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  • Writer's pictureChetan Chadha

Brand Name Parody: Does it mean infringement?

With the rise of YouTube, Instagram, Amazon Prime, Netflix etc., content creators now have a wider platform to get discovered and showcase their talents. One particular concept doing the rounds and amusing audiences, is PARODY.

Parody is a deliberate exaggeration of a particular situation, concept, person etc., done for comic effect. Parodies target anyone and anything, from popular celebrities to movies to politicians to brands etc. Most people would have encountered sardonic adaptations of various well-known brands. But from a legal perspective – can the same be causing trademark infringement?

In today’s commercial scenario, trademarks have become an important marketing tool and occupy a significant place in the minds of consumers. Likewise, parodies of popular brands are also being increasingly used for humor.

A major factor behind parody/spoof/satire/lampoon/meme etc., is that the public is so familiar with the brand that it understands the reference being made. Hence, a mark must be well-known to the target audience in orde

r for it to be used in a parody. In fact, it can even be argued that a parody is propagating a particular brand. The same, however, can concern owners when their brand name is portrayed negatively. Therefore, the question is – when does a parody constitute infringement and when does it not?

In India, the “defence of parody” was first taken in Tata Sons Limited vs Greenpeace International and Ors.[1], and till date remains the only case which deeply analyses the Trademark law for such a defence. However, the courts abroad have vastly considered the mutilation of brand names in a number of pronouncements.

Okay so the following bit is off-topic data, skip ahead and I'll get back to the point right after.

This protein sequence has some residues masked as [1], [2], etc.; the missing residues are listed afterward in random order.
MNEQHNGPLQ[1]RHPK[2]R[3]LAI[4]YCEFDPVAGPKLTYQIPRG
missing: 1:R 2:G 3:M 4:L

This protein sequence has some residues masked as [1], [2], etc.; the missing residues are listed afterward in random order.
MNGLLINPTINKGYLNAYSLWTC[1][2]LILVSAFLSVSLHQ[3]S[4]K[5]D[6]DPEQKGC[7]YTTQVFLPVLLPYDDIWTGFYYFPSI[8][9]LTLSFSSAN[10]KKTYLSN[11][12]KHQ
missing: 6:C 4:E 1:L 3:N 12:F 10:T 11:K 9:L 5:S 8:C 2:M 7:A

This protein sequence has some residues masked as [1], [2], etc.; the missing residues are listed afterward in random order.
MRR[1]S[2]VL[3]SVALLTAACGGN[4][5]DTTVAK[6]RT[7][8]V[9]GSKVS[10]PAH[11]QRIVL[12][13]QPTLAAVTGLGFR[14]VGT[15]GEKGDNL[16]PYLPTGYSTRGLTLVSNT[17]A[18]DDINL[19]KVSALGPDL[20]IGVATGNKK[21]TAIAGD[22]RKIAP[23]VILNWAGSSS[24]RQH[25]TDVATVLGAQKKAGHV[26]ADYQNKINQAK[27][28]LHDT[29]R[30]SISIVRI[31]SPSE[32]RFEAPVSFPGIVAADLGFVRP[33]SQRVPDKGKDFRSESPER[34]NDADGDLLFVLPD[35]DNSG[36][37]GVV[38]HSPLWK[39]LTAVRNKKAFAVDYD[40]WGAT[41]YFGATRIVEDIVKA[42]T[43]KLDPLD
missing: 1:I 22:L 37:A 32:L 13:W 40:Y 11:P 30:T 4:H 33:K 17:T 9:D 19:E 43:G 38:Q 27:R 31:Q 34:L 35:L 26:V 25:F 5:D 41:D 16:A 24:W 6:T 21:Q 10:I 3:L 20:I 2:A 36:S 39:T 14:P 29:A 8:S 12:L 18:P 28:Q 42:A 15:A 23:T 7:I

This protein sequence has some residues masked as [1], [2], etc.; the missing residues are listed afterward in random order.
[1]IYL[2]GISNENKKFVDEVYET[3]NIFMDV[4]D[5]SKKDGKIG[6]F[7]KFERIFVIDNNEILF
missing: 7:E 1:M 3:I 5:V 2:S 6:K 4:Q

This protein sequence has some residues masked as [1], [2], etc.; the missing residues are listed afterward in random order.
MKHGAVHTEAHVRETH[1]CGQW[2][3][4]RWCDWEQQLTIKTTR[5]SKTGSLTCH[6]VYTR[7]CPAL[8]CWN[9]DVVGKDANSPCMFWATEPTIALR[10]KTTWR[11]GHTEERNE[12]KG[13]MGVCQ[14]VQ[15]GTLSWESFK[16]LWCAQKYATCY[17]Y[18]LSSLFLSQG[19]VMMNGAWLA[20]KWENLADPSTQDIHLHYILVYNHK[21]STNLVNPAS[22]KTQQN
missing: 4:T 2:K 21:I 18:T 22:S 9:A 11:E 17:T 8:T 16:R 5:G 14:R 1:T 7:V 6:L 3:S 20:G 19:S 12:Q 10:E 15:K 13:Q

Intent, purpose and effect:

Parodies of brand names are very close to the actual brand names, but the creative tweaking also makes sufficiently distinctive from the original. Something meant to tickle the funny bone should not, in essence, be taken to offend the legal rights of another. Therefore, the intention of use, its purpose and the effect of such use in the minds of the public plays a pivotal role in determining infringement in such cases.

A lucid explanation of the same was provided in Tata Sons Limited vs. Greenpeace International and ors., as “The relationship between the trademark and the parody is that if the parody does not take enough from the original trademark, the audience will not be able to recognize the trademark and therefore not be able to understand the humour. Conversely, if the parody takes too much it could be considered infringing, based upon the fact that there is too much theft and too little originality, regardless of how funny the parody is.”

Section 29(4) and (5) of the Trademarks Act, 1999 mandates that the use of the infringing mark must be in the course of the trade and in relation to business.

The Indian Courts have relied on a number of foreign precedents in their rulings and held that in order to constitute infringement, the impugned mark must be used for a commercial purpose. Even in the case cited above (supra), the court has held that a breach of Section 29(4) would take place when another commercial/entrepreneurial body is exploiting the same trademark. Even in Blackwood & sons v A.N. Parasuraman[2], the Court held that the motive to compete must be necessary in order to constitute the “dealing unfair.”